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Editor’s Memo

Zinwa stretching our patience

By Vincent Kahiya

SOME time ago I made it my business to call the then Harare town clerk Nomutsa Chideya whenever I spotted water leaks in Harare. Despit

e Chideya’s weaknesses — perceived and real ones — he often responded positively to the calls — in some instances visiting the trouble spots personally before ensuring that repairs were carried out expeditiously.

Two cases stand out; one close to our office where a burst pipe was sending up a three-metre high fountain into the air. The leak was attended to and fixed within an hour.

Then there was one of the largest water leaks in the capital between Sunningdale and Prospect along Cranborne Avenue where hundreds of litres of water were being lost every minute from a damaged valve on a huge pipeline connecting the east and south western suburbs. The wake up call to Chideya on a Friday afternoon brought a large team to repair the leak the next day. They managed to plug the hole but only very temporarily.

This week large amounts of water were gushing from the pipe but the water Tsars Zinwa appear uninterested in repairing the water loss.

I have called Zinwa to complain about the problem they already know about. There is a standard answer: “We are aware of the problem and our engineers will be at the site as soon as we get the replacement valve and diesel…”

The current bunch of hopeless technocrats at Zinwa is not responsive to what should be their core business. They have an excuse for every one of their failures which have become a national crisis as the authority continues to grab water reticulation infrastructure in urban areas and at rural service centres.

Chideya, despite his said lassitude was a bullet train compared to the glacial slothfulness of Zinwa. This has come at a huge cost because all the treated water gushing from broken pipes and antiquated ancillary infrastructure is paid for by residents. A friend has revealed to me that we are all being made to pay for Zinwa’s inefficiency.

Water going to various residential areas is metered and its value is recovered at the end of each billing period. If the sum total of individual households’ water usage in a particular area is less than the water pumped into the area, the difference is divided and factored into the bills.

This partly explains why consumers who do not have water for extended periods are at the end of each month saddled with monstrous water bills.

This is the same Zinwa that has applied to government for intermittent water charges hikes in the name of recovering costs. The greatest cost factor on its books should however be its demonstrable failure to carry out the simple task of plugging holes in its system.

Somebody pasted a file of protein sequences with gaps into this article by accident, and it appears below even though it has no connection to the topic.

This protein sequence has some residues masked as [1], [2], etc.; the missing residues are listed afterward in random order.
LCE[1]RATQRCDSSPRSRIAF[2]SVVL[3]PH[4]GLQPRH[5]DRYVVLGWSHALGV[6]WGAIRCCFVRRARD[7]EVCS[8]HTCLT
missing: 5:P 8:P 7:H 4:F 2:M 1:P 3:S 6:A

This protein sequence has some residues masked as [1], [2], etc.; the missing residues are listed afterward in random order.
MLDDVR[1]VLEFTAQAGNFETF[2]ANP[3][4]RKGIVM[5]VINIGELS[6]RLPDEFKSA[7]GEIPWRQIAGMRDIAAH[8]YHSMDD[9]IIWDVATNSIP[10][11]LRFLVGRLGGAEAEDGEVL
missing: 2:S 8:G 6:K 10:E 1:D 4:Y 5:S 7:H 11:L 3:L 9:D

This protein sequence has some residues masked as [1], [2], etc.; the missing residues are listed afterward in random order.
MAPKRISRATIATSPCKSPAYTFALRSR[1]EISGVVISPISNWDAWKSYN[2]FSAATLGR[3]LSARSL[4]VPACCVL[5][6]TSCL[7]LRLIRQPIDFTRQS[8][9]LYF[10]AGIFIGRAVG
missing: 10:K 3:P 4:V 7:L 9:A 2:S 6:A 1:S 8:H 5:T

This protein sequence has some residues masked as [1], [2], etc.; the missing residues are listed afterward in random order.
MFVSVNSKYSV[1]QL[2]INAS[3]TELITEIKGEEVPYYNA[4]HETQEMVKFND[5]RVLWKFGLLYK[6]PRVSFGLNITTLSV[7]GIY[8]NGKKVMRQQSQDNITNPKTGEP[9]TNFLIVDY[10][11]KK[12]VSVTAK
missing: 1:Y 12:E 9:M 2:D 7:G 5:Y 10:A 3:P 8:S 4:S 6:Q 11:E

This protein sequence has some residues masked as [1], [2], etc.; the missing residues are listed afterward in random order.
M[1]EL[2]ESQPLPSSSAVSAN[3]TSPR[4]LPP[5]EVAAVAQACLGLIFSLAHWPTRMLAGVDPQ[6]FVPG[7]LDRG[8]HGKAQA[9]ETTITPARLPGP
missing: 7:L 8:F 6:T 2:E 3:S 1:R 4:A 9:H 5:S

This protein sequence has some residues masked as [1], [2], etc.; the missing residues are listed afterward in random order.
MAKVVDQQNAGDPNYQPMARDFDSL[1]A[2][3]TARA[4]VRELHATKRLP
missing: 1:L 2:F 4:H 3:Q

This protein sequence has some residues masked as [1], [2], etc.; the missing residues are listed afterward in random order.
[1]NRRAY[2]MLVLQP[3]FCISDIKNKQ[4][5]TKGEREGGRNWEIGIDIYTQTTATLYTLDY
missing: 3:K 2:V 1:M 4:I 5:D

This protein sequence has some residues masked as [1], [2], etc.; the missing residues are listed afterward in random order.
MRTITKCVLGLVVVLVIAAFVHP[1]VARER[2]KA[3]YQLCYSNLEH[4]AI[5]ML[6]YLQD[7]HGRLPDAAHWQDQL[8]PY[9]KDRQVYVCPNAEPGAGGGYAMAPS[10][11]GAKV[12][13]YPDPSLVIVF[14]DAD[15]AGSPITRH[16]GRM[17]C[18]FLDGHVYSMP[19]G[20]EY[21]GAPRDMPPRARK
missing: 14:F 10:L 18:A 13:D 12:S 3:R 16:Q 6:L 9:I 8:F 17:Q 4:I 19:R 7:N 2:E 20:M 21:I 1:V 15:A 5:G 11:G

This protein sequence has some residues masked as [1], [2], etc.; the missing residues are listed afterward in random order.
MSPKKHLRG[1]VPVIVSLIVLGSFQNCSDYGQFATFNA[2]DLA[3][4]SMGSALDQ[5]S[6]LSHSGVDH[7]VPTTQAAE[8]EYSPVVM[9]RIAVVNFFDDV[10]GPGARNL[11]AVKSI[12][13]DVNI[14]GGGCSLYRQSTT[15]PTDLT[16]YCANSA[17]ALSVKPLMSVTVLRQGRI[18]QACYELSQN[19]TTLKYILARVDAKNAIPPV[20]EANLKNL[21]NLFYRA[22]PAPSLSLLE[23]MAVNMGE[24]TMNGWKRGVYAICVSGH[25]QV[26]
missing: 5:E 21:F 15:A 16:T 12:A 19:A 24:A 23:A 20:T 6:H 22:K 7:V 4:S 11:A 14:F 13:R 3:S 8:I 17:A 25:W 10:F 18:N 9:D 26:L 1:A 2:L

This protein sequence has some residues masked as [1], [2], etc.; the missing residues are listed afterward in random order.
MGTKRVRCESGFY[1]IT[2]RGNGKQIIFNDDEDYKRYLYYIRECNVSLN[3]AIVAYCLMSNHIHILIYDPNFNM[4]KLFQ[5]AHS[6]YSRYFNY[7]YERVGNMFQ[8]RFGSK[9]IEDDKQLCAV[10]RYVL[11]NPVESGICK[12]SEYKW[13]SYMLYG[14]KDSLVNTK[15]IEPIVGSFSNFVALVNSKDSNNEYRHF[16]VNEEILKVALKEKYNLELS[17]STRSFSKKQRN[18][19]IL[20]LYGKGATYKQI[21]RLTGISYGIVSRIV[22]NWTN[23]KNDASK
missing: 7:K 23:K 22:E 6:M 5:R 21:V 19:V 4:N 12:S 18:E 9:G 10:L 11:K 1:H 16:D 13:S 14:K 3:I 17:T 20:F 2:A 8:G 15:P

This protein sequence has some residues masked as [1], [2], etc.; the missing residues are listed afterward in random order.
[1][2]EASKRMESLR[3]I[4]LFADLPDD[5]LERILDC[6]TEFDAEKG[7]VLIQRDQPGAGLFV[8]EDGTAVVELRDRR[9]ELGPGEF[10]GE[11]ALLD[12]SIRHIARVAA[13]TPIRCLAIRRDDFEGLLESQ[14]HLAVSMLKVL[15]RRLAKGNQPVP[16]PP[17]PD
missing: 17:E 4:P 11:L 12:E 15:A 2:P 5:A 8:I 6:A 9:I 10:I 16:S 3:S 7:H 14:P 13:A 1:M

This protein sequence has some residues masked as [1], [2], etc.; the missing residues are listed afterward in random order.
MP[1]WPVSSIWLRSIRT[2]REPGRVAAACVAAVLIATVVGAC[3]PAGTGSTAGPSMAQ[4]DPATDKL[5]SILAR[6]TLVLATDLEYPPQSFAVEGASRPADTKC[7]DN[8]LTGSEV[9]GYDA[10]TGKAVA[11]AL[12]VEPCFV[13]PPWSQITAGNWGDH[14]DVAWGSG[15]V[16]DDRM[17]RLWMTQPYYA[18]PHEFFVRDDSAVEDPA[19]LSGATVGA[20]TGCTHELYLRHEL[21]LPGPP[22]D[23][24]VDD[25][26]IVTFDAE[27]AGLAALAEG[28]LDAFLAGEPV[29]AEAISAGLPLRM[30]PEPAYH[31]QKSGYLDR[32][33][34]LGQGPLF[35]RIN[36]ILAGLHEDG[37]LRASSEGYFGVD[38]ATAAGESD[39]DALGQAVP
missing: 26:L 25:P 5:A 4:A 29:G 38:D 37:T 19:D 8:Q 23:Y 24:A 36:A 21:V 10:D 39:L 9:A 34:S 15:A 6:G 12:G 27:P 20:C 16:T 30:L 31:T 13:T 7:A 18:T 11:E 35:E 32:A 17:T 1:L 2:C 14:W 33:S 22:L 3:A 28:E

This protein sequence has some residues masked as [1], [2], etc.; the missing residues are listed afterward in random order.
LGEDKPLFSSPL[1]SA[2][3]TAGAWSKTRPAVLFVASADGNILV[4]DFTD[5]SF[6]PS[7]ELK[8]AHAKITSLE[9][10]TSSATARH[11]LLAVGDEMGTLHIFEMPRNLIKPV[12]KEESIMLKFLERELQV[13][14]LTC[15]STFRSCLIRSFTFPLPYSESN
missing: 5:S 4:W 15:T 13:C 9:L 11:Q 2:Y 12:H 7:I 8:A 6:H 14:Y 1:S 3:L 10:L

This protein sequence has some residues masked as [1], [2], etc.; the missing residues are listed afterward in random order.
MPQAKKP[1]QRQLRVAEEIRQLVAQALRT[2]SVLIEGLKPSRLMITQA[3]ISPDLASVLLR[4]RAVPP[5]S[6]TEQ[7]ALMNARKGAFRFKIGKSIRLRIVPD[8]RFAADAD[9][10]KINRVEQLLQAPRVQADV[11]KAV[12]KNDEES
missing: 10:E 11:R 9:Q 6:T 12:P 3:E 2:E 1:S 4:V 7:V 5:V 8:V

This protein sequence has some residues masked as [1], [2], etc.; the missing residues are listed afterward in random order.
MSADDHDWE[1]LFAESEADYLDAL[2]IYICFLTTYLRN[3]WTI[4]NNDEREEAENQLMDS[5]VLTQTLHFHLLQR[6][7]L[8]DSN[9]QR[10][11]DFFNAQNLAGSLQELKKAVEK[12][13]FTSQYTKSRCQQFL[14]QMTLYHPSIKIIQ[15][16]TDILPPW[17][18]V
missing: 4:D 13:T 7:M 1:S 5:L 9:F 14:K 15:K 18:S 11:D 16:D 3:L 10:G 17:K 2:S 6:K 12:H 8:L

I recall a study commissioned by the Harare City Council in 1995 in which it contracted a UK firm, Biwater, to carry out an audit on the city’s pipeline network. The results of the study were staggering. The city was losing at least 50% of its treated water through leaks.

Considering the deterioration of service at the moment under the stewardship of Zinwa, I can only surmise that the city is losing more water now largely due to the ineptitude of Zinwa which has made water an expensive commodity and not a basic need.

It appears not to bother Zinwa at all that residents at rural service centres such as Murewa and Mutoko are paying water vendors $50 000 for a 20-litre container of untreated water yet the same residents receive huge water bills every month. At these service centres residents cannot even demonstrate against Zinwa’s incompetence because the parastatal is ring-fenced by powerful political arms of the state and ruling party.

But it must be noted that requesting that water be part of one’s daily life — whether one has money or not — is not an unreasonable demand. Water is not a luxury but a need. It’s a basic human right which millions of Zimbabweans are being denied by political leaders who do not appear to care about the impact of their actions.

Water minister Munacho Mutezo and his cohorts at Zinwa should be told that they represent a clear and present danger to investment and housing projects which have stalled due to the unavailability of water.

I am always intrigued by Water ministry and Zinwa officials’ love for cameras to capture them standing next to leaking pipes and sewerage ponds in the townships as if that would endear them to the suffering residents.

One phenomenon that the crisis in this country has created is forced patience in queues for everything. Zinwa officials believe we should be patient with effluent in the backyard. Never! In Things Fall Apart Chinua Achebe advised: “Let us not reason like cowards… If a man comes into my hut and defecates on the floor what do I do? Do I shut my eyes? No! I take a stick and break his head. This is what a man does.”

Zinwa: Be warned.

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